. "Equity will enforce a lawful restrictive agreement concerning land against a person who takes with notice of the contract. In such a case, the person violating the agreement, though not a party to it, is a privy in conscience with the maker." Langenback v. Mays, 207 Ga. 156
, 158 (2) (60 SE2d 240
); Ga. Real Estate Law, supra, 22-8, n. 2. After referencing the rule of law pertaining to covenants running with the land expressed in Johnson, supra, this court observed in Sewell v. OK Oil, 203 Ga. App. 701
, 703 (417 SE2d 408
) that "in Rosen v. Wolff, 152 Ga. 578
, 585-586 (110 SE 877
) . . . the Supreme Court stated: 'There is a growing tendency to incorporate equitable doctrines with common-law rules, and, in equity, covenants relating to land, or its mode of use or enjoyment, are frequently enforced against subsequent grantees with notice, whether named in the instrument or not, and though there is no privity of estate. It is immaterial in such cases whether the covenant runs with the land or not, the general rule being that it will be enforced according to the intention of the parties. It is only necessary that the covenant concern the land or its use, and that the subsequent grantee has notice [actual or constructive] of it. Covenants are so enforced on the principle of preventing a party having knowledge of the just rights of another from defeating such rights.' " (Emphasis supplied.) "[I]n an appropriate circumstance, an equitable servitude can be created, based upon a person taking land with notice of a covenant and thus giving rise to a 'privity of conscience.' " Murawski v. Roland Well Drilling, 188 Ga. App. 760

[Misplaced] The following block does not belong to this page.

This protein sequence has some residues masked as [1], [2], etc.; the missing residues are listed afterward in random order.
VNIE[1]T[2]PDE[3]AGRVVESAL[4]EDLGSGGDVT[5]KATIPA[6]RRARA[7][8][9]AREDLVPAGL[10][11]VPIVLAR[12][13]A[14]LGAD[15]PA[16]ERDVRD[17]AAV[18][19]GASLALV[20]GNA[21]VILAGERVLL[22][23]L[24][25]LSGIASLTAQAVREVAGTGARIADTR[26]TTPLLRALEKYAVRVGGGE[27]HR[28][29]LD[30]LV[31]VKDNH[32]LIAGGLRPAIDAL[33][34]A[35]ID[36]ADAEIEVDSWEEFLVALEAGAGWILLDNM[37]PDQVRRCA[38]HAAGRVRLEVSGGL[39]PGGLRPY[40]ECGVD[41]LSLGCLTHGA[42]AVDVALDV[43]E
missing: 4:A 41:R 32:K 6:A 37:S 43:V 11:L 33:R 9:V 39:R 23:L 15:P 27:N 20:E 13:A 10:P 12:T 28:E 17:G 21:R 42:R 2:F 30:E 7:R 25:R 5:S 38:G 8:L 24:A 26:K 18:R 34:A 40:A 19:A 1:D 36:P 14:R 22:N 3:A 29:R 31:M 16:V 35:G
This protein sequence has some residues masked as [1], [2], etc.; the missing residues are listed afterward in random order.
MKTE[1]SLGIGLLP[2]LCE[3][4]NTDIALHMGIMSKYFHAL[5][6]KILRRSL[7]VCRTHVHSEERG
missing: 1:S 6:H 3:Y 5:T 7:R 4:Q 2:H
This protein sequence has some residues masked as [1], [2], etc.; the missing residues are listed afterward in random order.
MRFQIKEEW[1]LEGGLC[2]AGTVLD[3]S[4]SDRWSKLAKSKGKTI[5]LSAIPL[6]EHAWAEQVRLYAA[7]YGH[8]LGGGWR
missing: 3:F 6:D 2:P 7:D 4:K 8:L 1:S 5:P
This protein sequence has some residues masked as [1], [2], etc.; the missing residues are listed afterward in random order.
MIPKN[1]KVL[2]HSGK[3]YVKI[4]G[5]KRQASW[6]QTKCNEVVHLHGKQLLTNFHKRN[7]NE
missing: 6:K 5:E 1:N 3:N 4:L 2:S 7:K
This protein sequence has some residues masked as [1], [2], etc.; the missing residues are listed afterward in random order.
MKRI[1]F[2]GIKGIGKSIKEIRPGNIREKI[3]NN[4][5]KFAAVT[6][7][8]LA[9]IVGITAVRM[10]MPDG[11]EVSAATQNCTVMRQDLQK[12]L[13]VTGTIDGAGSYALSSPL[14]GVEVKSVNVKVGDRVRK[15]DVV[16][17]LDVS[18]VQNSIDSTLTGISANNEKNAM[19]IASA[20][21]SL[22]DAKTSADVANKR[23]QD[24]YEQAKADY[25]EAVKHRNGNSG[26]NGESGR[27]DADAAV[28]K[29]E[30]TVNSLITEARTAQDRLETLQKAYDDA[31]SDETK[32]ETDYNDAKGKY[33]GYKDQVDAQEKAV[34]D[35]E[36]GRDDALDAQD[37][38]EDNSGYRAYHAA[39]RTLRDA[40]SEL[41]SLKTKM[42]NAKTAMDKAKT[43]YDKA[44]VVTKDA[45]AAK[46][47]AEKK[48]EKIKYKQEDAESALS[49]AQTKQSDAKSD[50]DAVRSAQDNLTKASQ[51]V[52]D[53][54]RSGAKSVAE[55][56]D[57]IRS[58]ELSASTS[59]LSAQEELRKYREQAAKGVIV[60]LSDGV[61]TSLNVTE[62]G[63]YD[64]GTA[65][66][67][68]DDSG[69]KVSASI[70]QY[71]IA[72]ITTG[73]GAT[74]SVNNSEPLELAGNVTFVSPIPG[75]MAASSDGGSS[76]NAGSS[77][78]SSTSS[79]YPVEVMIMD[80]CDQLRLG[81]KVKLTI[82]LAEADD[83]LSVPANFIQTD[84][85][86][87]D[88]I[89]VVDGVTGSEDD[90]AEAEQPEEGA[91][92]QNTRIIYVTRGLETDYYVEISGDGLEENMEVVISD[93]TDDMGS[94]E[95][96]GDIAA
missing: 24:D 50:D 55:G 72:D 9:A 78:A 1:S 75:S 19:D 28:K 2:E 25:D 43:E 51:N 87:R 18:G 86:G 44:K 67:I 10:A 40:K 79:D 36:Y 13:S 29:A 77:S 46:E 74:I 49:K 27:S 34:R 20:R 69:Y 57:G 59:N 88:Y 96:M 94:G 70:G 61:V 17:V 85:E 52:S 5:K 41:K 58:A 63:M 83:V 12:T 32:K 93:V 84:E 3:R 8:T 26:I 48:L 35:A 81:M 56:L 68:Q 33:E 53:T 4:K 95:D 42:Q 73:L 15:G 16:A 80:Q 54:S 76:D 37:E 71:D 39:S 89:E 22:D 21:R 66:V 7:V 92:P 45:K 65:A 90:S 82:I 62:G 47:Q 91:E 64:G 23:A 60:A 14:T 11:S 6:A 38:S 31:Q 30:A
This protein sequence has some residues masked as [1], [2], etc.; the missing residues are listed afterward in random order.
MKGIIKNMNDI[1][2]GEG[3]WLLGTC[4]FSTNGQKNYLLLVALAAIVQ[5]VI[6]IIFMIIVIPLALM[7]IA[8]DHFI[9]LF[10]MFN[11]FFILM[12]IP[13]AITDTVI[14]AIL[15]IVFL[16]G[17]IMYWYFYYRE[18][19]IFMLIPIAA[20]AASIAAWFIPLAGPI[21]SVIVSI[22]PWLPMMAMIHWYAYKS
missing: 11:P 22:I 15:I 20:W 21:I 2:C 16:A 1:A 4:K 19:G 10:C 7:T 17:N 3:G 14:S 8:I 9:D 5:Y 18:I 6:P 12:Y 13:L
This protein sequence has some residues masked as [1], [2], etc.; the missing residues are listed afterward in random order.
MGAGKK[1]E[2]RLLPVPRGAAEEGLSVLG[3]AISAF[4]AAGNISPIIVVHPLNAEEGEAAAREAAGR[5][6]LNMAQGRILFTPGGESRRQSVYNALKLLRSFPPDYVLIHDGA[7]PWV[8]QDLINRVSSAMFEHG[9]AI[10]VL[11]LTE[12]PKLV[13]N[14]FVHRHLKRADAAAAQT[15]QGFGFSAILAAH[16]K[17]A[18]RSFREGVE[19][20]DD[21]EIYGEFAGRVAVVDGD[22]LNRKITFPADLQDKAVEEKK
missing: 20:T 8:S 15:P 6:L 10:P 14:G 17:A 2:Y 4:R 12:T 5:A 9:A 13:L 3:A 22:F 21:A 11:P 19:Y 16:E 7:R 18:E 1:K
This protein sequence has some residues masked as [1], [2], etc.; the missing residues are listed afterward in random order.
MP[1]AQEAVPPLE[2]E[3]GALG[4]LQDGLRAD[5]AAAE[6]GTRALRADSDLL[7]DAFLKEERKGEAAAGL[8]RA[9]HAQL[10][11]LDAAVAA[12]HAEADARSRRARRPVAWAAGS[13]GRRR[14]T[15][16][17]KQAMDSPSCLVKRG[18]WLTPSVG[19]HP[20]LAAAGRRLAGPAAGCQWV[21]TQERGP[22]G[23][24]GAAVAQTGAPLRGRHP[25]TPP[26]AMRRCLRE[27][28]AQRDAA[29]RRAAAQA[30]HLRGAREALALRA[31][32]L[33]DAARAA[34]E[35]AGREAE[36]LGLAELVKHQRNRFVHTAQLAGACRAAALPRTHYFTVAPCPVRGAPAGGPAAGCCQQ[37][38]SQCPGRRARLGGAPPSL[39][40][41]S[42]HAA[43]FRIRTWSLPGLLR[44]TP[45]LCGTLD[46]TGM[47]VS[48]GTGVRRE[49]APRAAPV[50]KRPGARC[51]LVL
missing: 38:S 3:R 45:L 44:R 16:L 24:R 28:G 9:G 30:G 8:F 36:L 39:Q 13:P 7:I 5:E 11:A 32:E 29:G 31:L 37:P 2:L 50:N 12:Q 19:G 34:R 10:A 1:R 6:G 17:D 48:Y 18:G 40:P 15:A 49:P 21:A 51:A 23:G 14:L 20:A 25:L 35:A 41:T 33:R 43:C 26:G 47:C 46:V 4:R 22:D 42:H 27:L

, 765 (374 SE2d 207
). Appellant Toyota had constructive knowledge of Agreement II and took the property subject to the equitable servitude thereby created. OCGA 23-1-16
; see Rosen, supra; Sewell, supra at 704.
3. Appellees claim there exists no actual controversy involving palpable insecurity in this case, and that accordingly the trial court was without power to act by way of declaratory judgment. Appellant consistently has maintained it was not bound by the restrictive covenants arising from Agreements I and II and, after voluntarily dismissing the second count of its complaint, sought only declaratory judgment. We agree that under the attendant circumstances this case is not ripe for declaratory judgment resolution. Compare Bus. Software v. Information Assoc., 201 Ga. App. 565 (411 SE2d 565)
; see Sentry Ins. v. Majeed, 194 Ga. App. 276 (390 SE2d 269)
, aff'd 260 Ga. 203 (391 SE2d 649)
; cf. Atlanta Cas. Co. v. Fountain, 262 Ga. 16 (413 SE2d 450)
King, Taylor & Stovall, James F. Stovall III, for appellees.